4. He did not have a relationship with his daughter for the first 12 years of her life:

Shah's autobiography has been described as' unsparingly honest' and 'candid' by critics but you never really understand the impact of those words till you get to the section where he describes his relationship with his daughter, Heeba. Shah talks about how he resented the arrival of the baby as he was too involved with his dazzling new life at NSD. He began to view both marriage and fatherhood as burdens and soon stopped writing, phoning or visiting Purveen. She eventually left for London with the baby and Shah would not see his daughter for the next 12 years.

5. Shah was a pothead:

The actor credits marijuana with making him more intelligent. He admits to being pleasantly stoned at many phases in his life. Perhaps aware of the controversy that surrounds the consumption of ganja, he says that he would not advocate it to anyone. However, he says that smoking pot has always worked out well for him in the past as it gave a certain clarity to his thoughts. Kudos to Shah for approaching the topic without discomfort or shame.

6. He calls Ratna Pathak Shah the "one true love of his life":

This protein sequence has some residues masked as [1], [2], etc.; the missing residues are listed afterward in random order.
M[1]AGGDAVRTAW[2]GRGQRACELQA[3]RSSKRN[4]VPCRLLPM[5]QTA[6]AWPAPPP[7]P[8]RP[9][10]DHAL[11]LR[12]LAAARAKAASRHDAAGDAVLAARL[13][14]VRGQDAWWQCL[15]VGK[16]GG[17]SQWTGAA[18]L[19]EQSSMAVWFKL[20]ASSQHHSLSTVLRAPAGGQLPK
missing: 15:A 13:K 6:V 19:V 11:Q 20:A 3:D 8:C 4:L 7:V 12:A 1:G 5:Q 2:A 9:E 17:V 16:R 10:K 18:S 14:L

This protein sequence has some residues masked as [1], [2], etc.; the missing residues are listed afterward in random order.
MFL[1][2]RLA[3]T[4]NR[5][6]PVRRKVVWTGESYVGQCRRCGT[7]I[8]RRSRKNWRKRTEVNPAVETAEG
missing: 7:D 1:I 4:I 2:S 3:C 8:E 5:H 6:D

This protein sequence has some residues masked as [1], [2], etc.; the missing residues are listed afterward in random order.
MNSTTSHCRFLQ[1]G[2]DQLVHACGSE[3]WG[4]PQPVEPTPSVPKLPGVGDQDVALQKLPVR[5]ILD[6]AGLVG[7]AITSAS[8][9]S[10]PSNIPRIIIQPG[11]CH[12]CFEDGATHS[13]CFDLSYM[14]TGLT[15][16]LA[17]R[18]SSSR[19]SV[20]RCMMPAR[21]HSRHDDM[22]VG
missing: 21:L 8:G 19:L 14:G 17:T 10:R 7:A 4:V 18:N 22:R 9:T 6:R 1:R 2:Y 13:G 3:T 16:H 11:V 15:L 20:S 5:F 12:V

Shah fell in love with his wife at first sight. He was talking with the legendary theatre director Satyadev Dubey about a play at a roadside sugarcane juice stall when he first saw Ratna Pathak. He found it hard to take his eyes off the striking young woman and found that she was also a part of Dubey's play. At that time, Shah was recovering from a rough break-up and he fell for Pathak immediately.

7. He actively lobbied for the role of Mohandas Gandhi in Richard Attenborough's Gandhi:

When Richard Attenborough announced his desire to make a film about MK Gandhi, Shah was one of the many young Indian actors who jumped at the chance to play the lead role. He was convinced that he could pull off the role. Unfortunately, during his audition in London, Shah found out that Ben Kingsley had already been cast as Gandhi and the whole process of  tom-tomming that Shah was  being tested was only to delude the Indian press into thinking that an Indian was being cast as Gandhi. It would soften the blow when it was announced that an Englishman (Kingsley) was cast in the titular role.  Shah calls it a "pungent irony" that the one role he actively chased, eluded him completely.

8. He dislikes being called a method actor:

Shah wanted to sing, dance and fight the bad guys like other commercial actors have done, but found that he was quite terrible at it. He says that he never chose to do off-beat films over commercial films and that he was already catalogued as a 'serious actor' before he could really do any mainstream cinema. He even challenged the 'serious' tag that was given to him by acting in films like Tehelka, where he played a character dressed in drag. Fortunately or unfortunately, he never felt truly comfortable in the skin of a mainstream actor though he admires great actors like Amitabh Bachchan and Dilip Kumar for the ease with which they did 'synthetic drama'.

And Then One Day is being published by Hamish Hamilton, an imprint of Penguin.